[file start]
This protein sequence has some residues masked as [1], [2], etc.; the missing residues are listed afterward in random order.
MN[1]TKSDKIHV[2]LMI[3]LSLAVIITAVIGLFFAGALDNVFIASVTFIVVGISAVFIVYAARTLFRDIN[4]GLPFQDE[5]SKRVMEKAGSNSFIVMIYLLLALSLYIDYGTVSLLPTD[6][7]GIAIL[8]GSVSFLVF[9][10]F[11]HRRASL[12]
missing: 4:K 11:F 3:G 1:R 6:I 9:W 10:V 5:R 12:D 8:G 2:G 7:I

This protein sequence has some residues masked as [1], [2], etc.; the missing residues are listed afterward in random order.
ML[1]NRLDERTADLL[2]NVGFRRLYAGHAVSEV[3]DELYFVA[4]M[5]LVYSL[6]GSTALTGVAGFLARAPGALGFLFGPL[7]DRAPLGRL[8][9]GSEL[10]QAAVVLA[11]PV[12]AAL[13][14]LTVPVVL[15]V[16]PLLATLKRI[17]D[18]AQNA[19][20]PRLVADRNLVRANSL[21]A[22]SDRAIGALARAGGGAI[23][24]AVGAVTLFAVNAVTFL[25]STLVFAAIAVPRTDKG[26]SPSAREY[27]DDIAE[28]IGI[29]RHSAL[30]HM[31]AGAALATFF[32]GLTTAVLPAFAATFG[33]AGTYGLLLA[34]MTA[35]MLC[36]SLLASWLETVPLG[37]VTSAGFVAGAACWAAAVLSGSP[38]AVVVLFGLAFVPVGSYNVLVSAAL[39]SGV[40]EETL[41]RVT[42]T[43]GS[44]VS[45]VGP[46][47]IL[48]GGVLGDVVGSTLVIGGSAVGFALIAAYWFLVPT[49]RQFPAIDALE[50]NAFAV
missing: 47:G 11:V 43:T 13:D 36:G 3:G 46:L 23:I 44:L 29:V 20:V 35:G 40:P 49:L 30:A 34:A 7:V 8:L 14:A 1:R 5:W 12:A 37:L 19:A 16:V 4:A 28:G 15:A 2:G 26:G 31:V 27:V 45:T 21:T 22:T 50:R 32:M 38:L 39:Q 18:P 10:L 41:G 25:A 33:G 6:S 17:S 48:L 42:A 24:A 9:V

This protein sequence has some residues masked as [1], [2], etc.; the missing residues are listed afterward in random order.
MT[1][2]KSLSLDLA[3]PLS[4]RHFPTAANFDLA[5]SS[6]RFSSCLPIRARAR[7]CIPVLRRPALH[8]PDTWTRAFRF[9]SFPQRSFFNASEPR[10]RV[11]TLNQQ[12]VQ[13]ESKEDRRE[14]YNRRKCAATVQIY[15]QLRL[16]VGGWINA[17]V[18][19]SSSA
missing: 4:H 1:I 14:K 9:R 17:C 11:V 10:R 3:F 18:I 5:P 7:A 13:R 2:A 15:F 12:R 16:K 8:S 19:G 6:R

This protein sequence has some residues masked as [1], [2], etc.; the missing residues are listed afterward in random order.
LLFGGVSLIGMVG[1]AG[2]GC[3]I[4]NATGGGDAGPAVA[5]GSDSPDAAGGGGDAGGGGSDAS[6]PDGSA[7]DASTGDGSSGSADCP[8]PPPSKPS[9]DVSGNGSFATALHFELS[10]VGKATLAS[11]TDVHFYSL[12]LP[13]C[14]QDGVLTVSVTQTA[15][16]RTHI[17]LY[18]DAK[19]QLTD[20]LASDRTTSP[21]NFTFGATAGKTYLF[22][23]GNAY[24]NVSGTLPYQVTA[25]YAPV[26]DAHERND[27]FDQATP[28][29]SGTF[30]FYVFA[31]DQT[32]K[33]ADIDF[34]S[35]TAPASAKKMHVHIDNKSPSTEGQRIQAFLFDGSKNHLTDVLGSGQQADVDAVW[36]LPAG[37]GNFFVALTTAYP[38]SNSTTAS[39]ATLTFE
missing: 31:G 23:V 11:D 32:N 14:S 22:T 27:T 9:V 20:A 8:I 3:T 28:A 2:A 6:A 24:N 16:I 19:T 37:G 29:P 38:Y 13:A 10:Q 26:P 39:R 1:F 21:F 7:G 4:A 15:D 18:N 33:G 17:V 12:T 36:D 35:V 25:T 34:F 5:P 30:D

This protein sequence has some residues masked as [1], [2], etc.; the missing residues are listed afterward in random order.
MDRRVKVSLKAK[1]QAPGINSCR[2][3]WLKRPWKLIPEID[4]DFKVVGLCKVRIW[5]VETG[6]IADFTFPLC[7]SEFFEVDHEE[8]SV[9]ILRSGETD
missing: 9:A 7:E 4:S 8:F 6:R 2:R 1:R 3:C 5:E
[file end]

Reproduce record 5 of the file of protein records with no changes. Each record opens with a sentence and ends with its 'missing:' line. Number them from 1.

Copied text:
This protein sequence has some residues masked as [1], [2], etc.; the missing residues are listed afterward in random order.
MDRRVKVSLKAK[1]QAPGINSCR[2][3]WLKRPWKLIPEID[4]DFKVVGLCKVRIW[5]VETG[6]IADFTFPLC[7]SEFFEVDHEE[8]SV[9]ILRSGETD
missing: 9:A 7:E 4:S 8:F 6:R 2:R 1:R 3:C 5:E